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ISDC speech
A screen capture from a video of NASA administrator Charles Bolden's speech shows him being interrupted by an unidentified young woman.

Return to the Planet of the Apes


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Man, I miss all the good stuff…

On the evening of Friday, May 28, I was sitting in my hotel room at the International Space Development Conference (ISDC) checking on email and reading. Meanwhile, down in the hotel ballroom, NASA administrator Charles Bolden had just taken the stage to give a post-dinner talk when a woman strode purposely up to the podium and grabbed a microphone and started berating Bolden and NASA about… (wait for it) monkey research.

All things considered, it doesn’t take much bravery for a pretty young woman to rush a US Marine. But it does take a certain amount of chutzpah to upstage a speaker on their home turf.

Bolden’s initial look was a rather bemused confusion. “NASA needs to scrap plans to fund cruel and wasteful experiments on monkeys,” she said. “Stop wasting taxpayers’ dollars on wasteful experiments. Shame on you, Charles Bolden! NASA needs to stop animal experiments. Stop testing on monkeys.” A man at the front of the room, probably one of the conference organizers, walked up and took the microphone away from her, took her firmly by the arm, and led her from the stage.

ISDC speech
The protestor commandeers the microphone and asks that NASA stop “cruel and wasteful experiments on monkeys”.

All things considered, it doesn’t take much bravery for a pretty young woman to rush a US Marine. But it does take a certain amount of chutzpah to upstage a speaker on their home turf. On the video of the event, members of the audience can be heard yelling things at the woman as she was being escorted out.

Bolden was a gentleman and handled the crowd’s response expertly. “Hold on, hold on,” Bolden said. “One of the good things about the country in which we live… and one of the things I wore my uniform—I’m still a United States Marine,” he said, to applause. “And one of the things that I have always told my Marines when I was among them on active duty was that we may not always agree with everything that we’re asked to do, we may not agree with everyone that we’re asked to protect, but in the United States of America we serve the Constitution. We don’t serve an individual. I have served presidents that I have despised. I happen to serve a president right now that I admire and respect, for a number of different reasons but I won’t go into that. But the young lady had every right to express herself—maybe not that way, but this is probably the only country in the world in which she could do that.”

ISDC speech
The protestor is led from the stage.

This is not the first time that somebody has taken aim at NASA for monkey research. The early space program involved launches of both monkeys and chimpanzees, garnering some criticism from animal welfare groups. A 1985 Spacelab mission aboard the shuttle Challenger included two squirrel monkeys, drawing criticism as well. But NASA has come under more recent fire for some renewed monkey research. Last fall, People for the Ethical Treatment of Animals (PETA) held a small, rather lame bit of street theater outside NASA headquarters. I photographed the event and wrote about it. (See: “Gorilla theater,” The Space Review, November 23, 2009.)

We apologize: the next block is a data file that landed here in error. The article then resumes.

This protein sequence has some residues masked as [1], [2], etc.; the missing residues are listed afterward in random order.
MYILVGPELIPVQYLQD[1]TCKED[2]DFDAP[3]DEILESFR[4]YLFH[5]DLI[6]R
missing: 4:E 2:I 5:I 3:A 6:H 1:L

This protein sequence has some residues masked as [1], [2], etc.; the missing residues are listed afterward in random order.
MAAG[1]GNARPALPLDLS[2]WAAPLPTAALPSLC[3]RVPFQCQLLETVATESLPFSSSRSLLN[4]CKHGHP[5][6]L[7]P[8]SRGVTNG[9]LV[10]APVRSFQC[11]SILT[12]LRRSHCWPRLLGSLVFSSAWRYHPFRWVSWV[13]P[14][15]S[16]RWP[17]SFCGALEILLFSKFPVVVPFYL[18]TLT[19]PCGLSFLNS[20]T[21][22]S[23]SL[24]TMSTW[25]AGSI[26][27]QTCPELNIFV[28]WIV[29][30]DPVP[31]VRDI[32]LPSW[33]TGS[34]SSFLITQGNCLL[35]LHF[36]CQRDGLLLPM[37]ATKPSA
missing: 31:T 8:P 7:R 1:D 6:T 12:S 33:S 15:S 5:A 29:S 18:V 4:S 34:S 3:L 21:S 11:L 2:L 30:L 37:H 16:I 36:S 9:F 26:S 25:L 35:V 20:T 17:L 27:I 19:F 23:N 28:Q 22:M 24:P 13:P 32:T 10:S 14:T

This is not the first time that an ISDC dinner event has gotten a little, well, weird.

PETA officials later said that while the person was a member of the organization, she was “acting on her own volition and the action was done independent of the organization.” But PETA still hasn’t quite figured this protest thing out. What was the point of her little stunt? Could it have influenced anybody in the room? Anybody at all? A more imaginative, and perhaps humorous, effort would have had bigger effect. A group of protestors dressed as apes and dancing in front of the stage would have gotten more attention. She apparently had somebody in the audience filming her, but that person was poorly-placed, and all they got was a rather boring bit of footage. If she wanted to have greater effect, perhaps even change some peoples’ minds (imagine that), she could have passed out leaflets during the conference itself. Instead, all she did was do something a little goofy at an ISDC dinner, which turns out to be not that unusual.

ISDC speech
Bolden, after the protestor is removed, calms the audience.

This is not the first time that an ISDC dinner event has gotten a little, well, weird. A few years ago, when ISDC was meeting in Washington, DC, I also skipped the dinner. The keynote speaker then was Burt Rutan. Rutan’s competency is engineering, not climatology. Nevertheless, he decided to start ranting about what he considers to be the myth of global warming, an incident that at least some in the audience found rather embarrassing. Also at that conference, Pluto’s arch nemesis and media gadfly Neil deGrasse Tyson made a comment about how the space community’s obsession with repeating Apollo was akin to “necrophilia.” Soon after he said this, Buzz Aldrin left the room, feigning illness. He later reportedly told people that he simply couldn’t stand being in the room with deGrasse Tyson after his comment. (Tyson was lucky: Buzz could have punched him.)

So PETA got a little bit of publicity, but not much. All the event did was point out who was the adult on the stage. But I did learn one thing from this woman’s stunt: next time I go to the ISDC, I’m not skipping the dinner theater.


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